Whether in school or out of school, refugee or Jordanian citizen, the first thing that draws teens to CRP is the promise of English and computer classes.

Refugee teens are often shy when they first come, unsure about meeting new people. Faleh and Ra’ed fled from different parts of Iraq for the same reason. They both come from a minority religion, which follows John the Baptist as their prophet. Persecuted for their faith, they sought safety in Jordan. But they were intimidated to move to a new neighborhood, where the majority of people around them were a different religion.

Still though, since they are out of school, computer and English classes enticed them out of their new houses and to CRP.

Ra’ed and Faleh overcame their nervousness of meeting new people to take English and computer classes at CRP. Support their education here.

Here they met each other, and many other friends of different religions and nationalities. Faleh says, “I have many Muslim friends at CRP,” but admits that outside of CRP, he often feels he’s treated as an outsider.

Sami is a Jordanian member of CRP’s teen group and on any Saturday you can find him playing Ping Pong with other teens between practicing English, computers, and other life skills. Though he goes to school, there are 45 kids in his class and he says that it’s hard to understand the teacher. They learn English at school, but he much prefers learning at CRP.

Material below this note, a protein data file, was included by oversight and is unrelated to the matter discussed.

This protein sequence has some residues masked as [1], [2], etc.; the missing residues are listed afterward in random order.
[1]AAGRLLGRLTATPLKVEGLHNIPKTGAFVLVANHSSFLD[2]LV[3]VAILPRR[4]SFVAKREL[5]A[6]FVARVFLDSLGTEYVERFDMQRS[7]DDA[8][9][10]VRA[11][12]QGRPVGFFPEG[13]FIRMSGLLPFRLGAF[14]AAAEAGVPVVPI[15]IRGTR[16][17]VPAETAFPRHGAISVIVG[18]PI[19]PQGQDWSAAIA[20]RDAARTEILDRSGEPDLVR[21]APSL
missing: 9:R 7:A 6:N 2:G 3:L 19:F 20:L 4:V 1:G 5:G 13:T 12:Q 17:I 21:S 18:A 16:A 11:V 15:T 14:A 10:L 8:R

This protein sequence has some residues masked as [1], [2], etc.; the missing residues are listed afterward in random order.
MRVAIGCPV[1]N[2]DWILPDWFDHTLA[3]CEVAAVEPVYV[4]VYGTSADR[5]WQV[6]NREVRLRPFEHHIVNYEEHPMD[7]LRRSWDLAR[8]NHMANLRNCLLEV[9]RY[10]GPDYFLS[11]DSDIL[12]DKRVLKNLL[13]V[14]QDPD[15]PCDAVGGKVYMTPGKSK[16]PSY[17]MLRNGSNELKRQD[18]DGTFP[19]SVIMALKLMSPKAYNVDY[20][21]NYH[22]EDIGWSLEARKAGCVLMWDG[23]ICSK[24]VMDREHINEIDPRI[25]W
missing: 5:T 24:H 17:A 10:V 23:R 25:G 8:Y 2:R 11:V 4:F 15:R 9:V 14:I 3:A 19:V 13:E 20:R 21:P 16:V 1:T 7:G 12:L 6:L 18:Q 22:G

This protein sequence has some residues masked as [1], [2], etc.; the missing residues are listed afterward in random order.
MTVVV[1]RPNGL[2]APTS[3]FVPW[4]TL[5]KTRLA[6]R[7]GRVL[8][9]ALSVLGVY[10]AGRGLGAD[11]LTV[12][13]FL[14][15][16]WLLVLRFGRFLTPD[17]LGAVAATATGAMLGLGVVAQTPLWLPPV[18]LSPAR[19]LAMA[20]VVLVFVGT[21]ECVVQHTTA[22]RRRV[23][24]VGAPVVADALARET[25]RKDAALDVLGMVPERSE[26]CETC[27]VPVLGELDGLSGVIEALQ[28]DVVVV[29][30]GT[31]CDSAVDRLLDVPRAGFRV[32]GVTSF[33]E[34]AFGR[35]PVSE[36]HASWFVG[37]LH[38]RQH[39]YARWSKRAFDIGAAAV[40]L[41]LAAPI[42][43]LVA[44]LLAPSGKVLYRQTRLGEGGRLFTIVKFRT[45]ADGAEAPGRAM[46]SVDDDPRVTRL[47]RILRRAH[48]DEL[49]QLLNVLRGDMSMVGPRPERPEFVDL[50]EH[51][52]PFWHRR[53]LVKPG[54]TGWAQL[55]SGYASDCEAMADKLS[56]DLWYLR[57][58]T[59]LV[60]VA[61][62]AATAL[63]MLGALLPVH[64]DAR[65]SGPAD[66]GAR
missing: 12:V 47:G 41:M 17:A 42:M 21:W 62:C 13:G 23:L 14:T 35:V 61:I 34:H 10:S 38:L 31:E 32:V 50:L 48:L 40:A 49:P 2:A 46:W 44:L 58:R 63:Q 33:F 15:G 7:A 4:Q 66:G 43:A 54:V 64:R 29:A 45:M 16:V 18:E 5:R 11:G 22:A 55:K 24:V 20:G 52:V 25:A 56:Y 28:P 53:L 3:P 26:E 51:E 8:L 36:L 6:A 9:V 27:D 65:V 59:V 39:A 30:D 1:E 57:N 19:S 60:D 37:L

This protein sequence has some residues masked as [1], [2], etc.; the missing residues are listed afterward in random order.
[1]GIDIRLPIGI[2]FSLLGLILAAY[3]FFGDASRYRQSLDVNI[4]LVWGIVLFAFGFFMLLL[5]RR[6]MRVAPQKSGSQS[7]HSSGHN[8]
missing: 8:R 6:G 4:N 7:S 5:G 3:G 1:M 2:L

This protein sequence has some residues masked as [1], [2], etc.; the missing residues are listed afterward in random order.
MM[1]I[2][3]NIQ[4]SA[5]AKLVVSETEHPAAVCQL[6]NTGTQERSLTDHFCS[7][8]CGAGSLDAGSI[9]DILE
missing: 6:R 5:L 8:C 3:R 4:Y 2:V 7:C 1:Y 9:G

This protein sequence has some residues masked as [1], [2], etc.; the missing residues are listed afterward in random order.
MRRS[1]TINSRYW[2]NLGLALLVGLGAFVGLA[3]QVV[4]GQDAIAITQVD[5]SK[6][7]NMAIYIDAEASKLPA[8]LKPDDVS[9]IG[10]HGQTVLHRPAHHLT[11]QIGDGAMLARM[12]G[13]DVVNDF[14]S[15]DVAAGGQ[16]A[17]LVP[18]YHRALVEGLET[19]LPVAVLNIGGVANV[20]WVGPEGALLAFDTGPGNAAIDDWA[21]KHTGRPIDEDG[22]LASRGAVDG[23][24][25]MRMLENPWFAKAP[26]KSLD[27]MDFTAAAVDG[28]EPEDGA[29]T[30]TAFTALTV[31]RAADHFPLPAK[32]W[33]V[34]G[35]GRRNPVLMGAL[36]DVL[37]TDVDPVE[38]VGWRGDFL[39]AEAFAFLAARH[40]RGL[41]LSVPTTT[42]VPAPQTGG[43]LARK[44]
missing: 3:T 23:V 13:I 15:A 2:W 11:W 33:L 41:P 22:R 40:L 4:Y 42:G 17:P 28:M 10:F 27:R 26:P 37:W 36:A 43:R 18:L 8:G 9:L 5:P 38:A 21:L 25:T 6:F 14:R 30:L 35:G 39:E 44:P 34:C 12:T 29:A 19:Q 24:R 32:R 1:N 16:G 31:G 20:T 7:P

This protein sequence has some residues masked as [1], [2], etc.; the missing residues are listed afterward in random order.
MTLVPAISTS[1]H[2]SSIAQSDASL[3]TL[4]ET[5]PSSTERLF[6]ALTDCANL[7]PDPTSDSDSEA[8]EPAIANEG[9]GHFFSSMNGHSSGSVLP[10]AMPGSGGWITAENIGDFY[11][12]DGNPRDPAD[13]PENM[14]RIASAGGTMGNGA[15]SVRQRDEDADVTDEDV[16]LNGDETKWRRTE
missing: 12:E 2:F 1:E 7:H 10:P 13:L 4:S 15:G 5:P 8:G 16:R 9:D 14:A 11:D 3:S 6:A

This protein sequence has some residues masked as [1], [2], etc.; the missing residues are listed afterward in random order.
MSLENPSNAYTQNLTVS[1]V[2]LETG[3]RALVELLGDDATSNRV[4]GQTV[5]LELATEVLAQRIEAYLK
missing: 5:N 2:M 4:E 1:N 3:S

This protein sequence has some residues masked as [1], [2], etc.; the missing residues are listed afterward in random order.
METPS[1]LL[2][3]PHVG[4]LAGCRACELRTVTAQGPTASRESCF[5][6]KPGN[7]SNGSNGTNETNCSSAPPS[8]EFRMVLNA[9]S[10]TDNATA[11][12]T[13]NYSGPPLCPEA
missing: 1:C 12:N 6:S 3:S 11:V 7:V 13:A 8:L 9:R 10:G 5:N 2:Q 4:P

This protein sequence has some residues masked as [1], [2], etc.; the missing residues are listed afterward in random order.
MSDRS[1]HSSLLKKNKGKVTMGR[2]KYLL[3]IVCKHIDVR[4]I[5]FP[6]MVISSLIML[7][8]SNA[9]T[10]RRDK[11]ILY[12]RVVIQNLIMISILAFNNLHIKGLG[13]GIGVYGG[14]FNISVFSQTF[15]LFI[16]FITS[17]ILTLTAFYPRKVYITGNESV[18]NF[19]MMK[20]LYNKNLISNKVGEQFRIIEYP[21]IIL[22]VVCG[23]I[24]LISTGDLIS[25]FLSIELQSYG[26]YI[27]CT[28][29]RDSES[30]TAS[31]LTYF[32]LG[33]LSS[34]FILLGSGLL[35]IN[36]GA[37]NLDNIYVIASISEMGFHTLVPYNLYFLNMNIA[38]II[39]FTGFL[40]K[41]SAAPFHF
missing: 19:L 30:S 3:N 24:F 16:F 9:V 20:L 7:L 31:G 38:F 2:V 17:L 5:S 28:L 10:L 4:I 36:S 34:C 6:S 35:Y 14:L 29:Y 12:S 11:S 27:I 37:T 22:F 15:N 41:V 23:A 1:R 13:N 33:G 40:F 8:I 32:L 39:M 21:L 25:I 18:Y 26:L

When asked about how he feels as a Jordanian coming to a center that was set up for Syrian and Iraqi refugees, he says, “I am happy to see Iraqis and Syrians around because it is multicultural and I learn from that exchange.”

Ra’ed feels similarly. “We don’t care if they are people of a different religion, they are just people like us so we don’t care where anyone comes from.”

Sami jokes with a friend during a game of ping pong at CRP.

Sami also notes that if CRP didn’t exist, there wouldn’t be a place for him to learn English for free in his neighborhood outside of school.

Not in school at all, Faleh says, speaking in English, “I personally love English as it is very beautiful and helpful. Also (I love) the computers classes at CRP and many, many other classes, but I want more classes at CRP to get better and more information. I want math classes and science classes.”

In this way, different teens of different circumstances are all able to benefit from CRP. They can make friends, have fun, and engage in important learning opportunities.

But Faleh is right. CRP needs more classes for teens, including more STEM classes. Help us build confidence, friendship, and hope for a better future for teens at CRP. Donate now.